As Gov. Rick Scott gets around the state, one message from Floridians comes through loud and clear.
"They care about education," Scott says.
This governor, who sought a 10 percent cut in school spending a year ago, appears to have learned an important lesson: No matter how bad the economy gets, cutting money for schools never seems popular.
Scott ran for governor on a promise of property tax relief, which sounds great until you realize that a big chunk of the relief has to come from schools, largely funded by property taxes.
Once elected, Scott called for that 10 percent cut, after promising to keep state education funding whole. The Republican Legislature passed and Scott signed a budget that cut school spending nearly 8 percent or $542 per student. At the same time, polls showed Scott's disapproval rating steadily rising.
As Scott prepares to unveil his next budget proposal, he's singing a markedly different tune when it comes to schools.
"Investing in education provides a return on investment we simply cannot ignore," Scott wrote last week in an opinion piece to newspapers. "We clearly must find a way to increase our investment in Florida's students."
He describes a "perfect storm" of an enrollment increase of more than 30,000 students next year, a projected 3 percent dropoff in property taxes due to homes losing value, and a disappearance of a half billion dollars in federal stimulus money.
"In spite of this bleak budget picture," Scott wrote, "I am committed to increasing Florida's investment in the education of our young people."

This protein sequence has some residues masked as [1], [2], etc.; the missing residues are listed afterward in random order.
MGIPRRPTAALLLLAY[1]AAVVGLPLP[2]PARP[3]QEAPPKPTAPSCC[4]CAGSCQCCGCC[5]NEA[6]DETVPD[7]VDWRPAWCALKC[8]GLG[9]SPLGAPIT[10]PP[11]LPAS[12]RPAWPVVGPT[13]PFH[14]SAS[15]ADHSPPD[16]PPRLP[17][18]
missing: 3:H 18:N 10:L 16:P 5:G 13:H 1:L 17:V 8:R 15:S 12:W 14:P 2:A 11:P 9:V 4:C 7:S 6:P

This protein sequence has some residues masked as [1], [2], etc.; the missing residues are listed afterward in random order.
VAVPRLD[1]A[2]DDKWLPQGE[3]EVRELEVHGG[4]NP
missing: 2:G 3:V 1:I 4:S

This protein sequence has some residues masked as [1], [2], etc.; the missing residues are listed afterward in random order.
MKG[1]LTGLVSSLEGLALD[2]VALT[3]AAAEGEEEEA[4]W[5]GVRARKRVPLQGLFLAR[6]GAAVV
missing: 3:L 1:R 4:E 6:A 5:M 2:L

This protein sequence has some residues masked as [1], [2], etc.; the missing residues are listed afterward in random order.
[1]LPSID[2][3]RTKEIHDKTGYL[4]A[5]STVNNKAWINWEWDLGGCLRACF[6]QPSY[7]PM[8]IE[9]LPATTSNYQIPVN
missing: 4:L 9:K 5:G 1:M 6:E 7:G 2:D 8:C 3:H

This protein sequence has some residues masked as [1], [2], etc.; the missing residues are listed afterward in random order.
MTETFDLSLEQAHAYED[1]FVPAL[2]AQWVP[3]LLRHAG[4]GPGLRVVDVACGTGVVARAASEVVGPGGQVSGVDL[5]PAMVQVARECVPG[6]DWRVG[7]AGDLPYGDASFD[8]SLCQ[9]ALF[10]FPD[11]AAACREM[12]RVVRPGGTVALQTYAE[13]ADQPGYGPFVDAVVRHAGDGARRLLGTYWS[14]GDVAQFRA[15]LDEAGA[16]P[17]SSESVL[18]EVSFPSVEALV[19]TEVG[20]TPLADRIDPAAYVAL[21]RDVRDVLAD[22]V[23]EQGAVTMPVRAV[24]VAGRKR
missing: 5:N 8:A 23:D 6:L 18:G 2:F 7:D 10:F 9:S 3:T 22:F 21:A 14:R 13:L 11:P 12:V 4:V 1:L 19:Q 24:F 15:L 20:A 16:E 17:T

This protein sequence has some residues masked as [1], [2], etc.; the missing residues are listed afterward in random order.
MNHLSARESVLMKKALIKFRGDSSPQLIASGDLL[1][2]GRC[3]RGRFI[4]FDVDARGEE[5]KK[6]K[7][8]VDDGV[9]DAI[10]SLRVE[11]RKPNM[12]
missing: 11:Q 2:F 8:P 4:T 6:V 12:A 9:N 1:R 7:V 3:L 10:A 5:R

How can he pull that off in a year when a nearly $2 billion shortfall looms?
Scott says he'll squeeze agencies' budgets. "I'm going to have to make choices," he said.
A leading Democrat says the minority party should take Scott at his word and force him to make up for last year's cut of about $1.3 billion.
Former Sen. Dan Gelber of Miami Beach, his party's 2010 attorney general nominee, spoke Monday at a seminar at Florida State University sponsored by the Florida Education Association, a teachers union and a bulwark of the Democratic Party.
After reading Scott's op-ed piece, "I wasn't sure it was the same Rick Scott who's the governor of Florida," Gelber said. "Has he changed that much? Is this a true conversion?"
Citing state-by-state rankings from Morgan Quitno Press, a favorite device from his days as a state legislator, Gelber said Florida ranks near the bottom of states in K-12 expenditures, average teacher salaries, SAT scores and high school graduation rates.
Of course, Gelber's party, which ran this state for more than a century of educational mediocrity, bears its share of the blame as well.
But Republicans are in charge now, and with that power comes responsibility.
"I'm going to hold him to his word," Gelber said, holding up a copy of Scott's op-ed piece. "If he really means it, and this article is not just words, but something he believes, he will tell the Florida Legislature, 'I will veto any budget that does not restore the cuts of last year.' "
Scott will release his budget plan Wednesday, and Senate budget committees will start scrutinizing them Thursday.
Steve Bousquet can be reached at firstname.lastname@example.org or (850) 224-7263.